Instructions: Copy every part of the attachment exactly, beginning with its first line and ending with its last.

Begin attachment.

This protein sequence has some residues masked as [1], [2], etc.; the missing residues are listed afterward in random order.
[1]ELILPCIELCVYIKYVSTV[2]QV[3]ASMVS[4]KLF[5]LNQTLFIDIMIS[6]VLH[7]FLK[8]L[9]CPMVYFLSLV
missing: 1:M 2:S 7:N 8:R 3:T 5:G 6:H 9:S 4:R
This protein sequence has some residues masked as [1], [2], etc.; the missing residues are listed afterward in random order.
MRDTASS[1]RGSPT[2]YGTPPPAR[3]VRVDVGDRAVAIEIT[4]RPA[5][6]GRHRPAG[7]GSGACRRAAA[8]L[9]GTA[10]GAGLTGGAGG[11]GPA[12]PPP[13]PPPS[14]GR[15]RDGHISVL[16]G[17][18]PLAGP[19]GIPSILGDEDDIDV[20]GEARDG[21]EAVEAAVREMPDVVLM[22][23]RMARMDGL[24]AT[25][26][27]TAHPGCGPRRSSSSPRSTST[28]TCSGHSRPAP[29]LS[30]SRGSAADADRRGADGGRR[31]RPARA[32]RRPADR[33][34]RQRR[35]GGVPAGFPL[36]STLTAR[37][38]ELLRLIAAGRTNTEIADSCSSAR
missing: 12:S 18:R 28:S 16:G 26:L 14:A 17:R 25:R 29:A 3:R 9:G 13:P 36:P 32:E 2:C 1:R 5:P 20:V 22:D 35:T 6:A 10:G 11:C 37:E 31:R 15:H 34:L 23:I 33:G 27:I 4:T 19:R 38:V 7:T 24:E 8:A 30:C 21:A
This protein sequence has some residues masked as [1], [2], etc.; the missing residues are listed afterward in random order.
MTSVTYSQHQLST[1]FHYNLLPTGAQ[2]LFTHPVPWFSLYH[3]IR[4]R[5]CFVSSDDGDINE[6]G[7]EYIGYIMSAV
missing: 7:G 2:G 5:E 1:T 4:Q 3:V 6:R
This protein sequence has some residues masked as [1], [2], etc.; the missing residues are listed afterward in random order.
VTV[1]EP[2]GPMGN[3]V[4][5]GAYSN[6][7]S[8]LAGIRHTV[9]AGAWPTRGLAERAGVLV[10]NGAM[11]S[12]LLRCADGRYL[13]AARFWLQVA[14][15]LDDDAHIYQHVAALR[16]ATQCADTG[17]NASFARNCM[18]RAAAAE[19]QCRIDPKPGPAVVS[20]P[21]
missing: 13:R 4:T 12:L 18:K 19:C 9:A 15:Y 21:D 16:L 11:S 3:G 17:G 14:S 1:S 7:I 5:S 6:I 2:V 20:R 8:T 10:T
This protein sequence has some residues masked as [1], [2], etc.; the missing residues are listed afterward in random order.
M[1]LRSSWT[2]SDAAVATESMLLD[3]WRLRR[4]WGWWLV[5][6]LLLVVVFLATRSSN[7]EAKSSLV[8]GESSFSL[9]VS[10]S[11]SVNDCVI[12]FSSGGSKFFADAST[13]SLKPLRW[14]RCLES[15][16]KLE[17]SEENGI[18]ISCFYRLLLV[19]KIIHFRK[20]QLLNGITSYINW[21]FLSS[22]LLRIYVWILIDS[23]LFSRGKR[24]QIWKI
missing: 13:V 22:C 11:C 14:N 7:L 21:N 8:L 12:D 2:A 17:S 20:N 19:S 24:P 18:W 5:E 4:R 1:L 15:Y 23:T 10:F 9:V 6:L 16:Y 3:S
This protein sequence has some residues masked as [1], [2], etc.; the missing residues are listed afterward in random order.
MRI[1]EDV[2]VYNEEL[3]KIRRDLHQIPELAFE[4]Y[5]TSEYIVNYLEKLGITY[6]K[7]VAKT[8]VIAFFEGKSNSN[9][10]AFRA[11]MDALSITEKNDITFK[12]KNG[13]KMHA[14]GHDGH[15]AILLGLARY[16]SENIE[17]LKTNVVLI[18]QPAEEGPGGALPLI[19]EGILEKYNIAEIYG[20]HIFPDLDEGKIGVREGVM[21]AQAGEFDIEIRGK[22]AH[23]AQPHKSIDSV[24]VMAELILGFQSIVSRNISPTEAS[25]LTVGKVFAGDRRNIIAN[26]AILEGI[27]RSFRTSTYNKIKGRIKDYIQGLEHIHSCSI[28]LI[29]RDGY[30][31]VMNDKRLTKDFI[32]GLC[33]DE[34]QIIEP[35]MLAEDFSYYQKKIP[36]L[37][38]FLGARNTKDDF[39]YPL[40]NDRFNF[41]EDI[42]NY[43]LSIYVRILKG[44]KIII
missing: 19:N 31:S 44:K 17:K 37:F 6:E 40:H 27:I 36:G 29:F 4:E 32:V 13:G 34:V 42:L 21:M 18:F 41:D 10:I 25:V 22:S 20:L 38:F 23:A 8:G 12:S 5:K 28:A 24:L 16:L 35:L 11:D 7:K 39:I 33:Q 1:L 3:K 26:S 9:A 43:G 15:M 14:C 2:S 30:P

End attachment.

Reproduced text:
This protein sequence has some residues masked as [1], [2], etc.; the missing residues are listed afterward in random order.
[1]ELILPCIELCVYIKYVSTV[2]QV[3]ASMVS[4]KLF[5]LNQTLFIDIMIS[6]VLH[7]FLK[8]L[9]CPMVYFLSLV
missing: 1:M 2:S 7:N 8:R 3:T 5:G 6:H 9:S 4:R
This protein sequence has some residues masked as [1], [2], etc.; the missing residues are listed afterward in random order.
MRDTASS[1]RGSPT[2]YGTPPPAR[3]VRVDVGDRAVAIEIT[4]RPA[5][6]GRHRPAG[7]GSGACRRAAA[8]L[9]GTA[10]GAGLTGGAGG[11]GPA[12]PPP[13]PPPS[14]GR[15]RDGHISVL[16]G[17][18]PLAGP[19]GIPSILGDEDDIDV[20]GEARDG[21]EAVEAAVREMPDVVLM[22][23]RMARMDGL[24]AT[25][26][27]TAHPGCGPRRSSSSPRSTST[28]TCSGHSRPAP[29]LS[30]SRGSAADADRRGADGGRR[31]RPARA[32]RRPADR[33][34]RQRR[35]GGVPAGFPL[36]STLTAR[37][38]ELLRLIAAGRTNTEIADSCSSAR
missing: 12:S 18:R 28:S 16:G 26:L 14:A 17:R 25:R 29:A 3:R 9:G 13:P 36:P 32:E 2:C 1:R 5:P 20:V 22:D 35:T 6:A 10:G 11:C 37:E 31:R 15:H 34:L 23:I 33:G 27:I 4:T 19:R 38:V 7:T 24:E 8:A 30:C 21:A
This protein sequence has some residues masked as [1], [2], etc.; the missing residues are listed afterward in random order.
MTSVTYSQHQLST[1]FHYNLLPTGAQ[2]LFTHPVPWFSLYH[3]IR[4]R[5]CFVSSDDGDINE[6]G[7]EYIGYIMSAV
missing: 7:G 2:G 5:E 1:T 4:Q 3:V 6:R
This protein sequence has some residues masked as [1], [2], etc.; the missing residues are listed afterward in random order.
VTV[1]EP[2]GPMGN[3]V[4][5]GAYSN[6][7]S[8]LAGIRHTV[9]AGAWPTRGLAERAGVLV[10]NGAM[11]S[12]LLRCADGRYL[13]AARFWLQVA[14][15]LDDDAHIYQHVAALR[16]ATQCADTG[17]NASFARNCM[18]RAAAAE[19]QCRIDPKPGPAVVS[20]P[21]
missing: 13:R 4:T 12:L 18:K 19:C 9:A 15:Y 21:D 16:L 11:S 3:G 17:G 14:S 1:S 7:I 5:S 6:I 2:V 20:R 8:T 10:T
This protein sequence has some residues masked as [1], [2], etc.; the missing residues are listed afterward in random order.
M[1]LRSSWT[2]SDAAVATESMLLD[3]WRLRR[4]WGWWLV[5][6]LLLVVVFLATRSSN[7]EAKSSLV[8]GESSFSL[9]VS[10]S[11]SVNDCVI[12]FSSGGSKFFADAST[13]SLKPLRW[14]RCLES[15][16]KLE[17]SEENGI[18]ISCFYRLLLV[19]KIIHFRK[20]QLLNGITSYINW[21]FLSS[22]LLRIYVWILIDS[23]LFSRGKR[24]QIWKI
missing: 13:V 22:C 11:C 14:N 7:L 21:N 8:L 12:D 2:A 17:S 20:N 19:S 24:P 18:W 5:E 4:R 1:L 15:Y 23:T 10:F 9:V 6:L 16:Y 3:S
This protein sequence has some residues masked as [1], [2], etc.; the missing residues are listed afterward in random order.
MRI[1]EDV[2]VYNEEL[3]KIRRDLHQIPELAFE[4]Y[5]TSEYIVNYLEKLGITY[6]K[7]VAKT[8]VIAFFEGKSNSN[9][10]AFRA[11]MDALSITEKNDITFK[12]KNG[13]KMHA[14]GHDGH[15]AILLGLARY[16]SENIE[17]LKTNVVLI[18]QPAEEGPGGALPLI[19]EGILEKYNIAEIYG[20]HIFPDLDEGKIGVREGVM[21]AQAGEFDIEIRGK[22]AH[23]AQPHKSIDSV[24]VMAELILGFQSIVSRNISPTEAS[25]LTVGKVFAGDRRNIIAN[26]AILEGI[27]RSFRTSTYNKIKGRIKDYIQGLEHIHSCSI[28]LI[29]RDGY[30][31]VMNDKRLTKDFI[32]GLC[33]DE[34]QIIEP[35]MLAEDFSYYQKKIP[36]L[37][38]FLGARNTKDDF[39]YPL[40]NDRFNF[41]EDI[42]NY[43]LSIYVRILKG[44]KIII
missing: 19:N 31:S 44:K 17:K 37:F 6:E 40:H 27:I 36:G 29:F 4:E 32:V 13:G 34:V 42:L 21:M 18:F 41:D 10:I 25:V 22:S 20:L 38:F 23:A 8:G 12:S 5:K 28:A 24:L 16:L 35:L 11:D 7:K 39:I 33:Q 1:L 3:K 26:S 9:A 43:G 15:M 14:C 2:S 30:P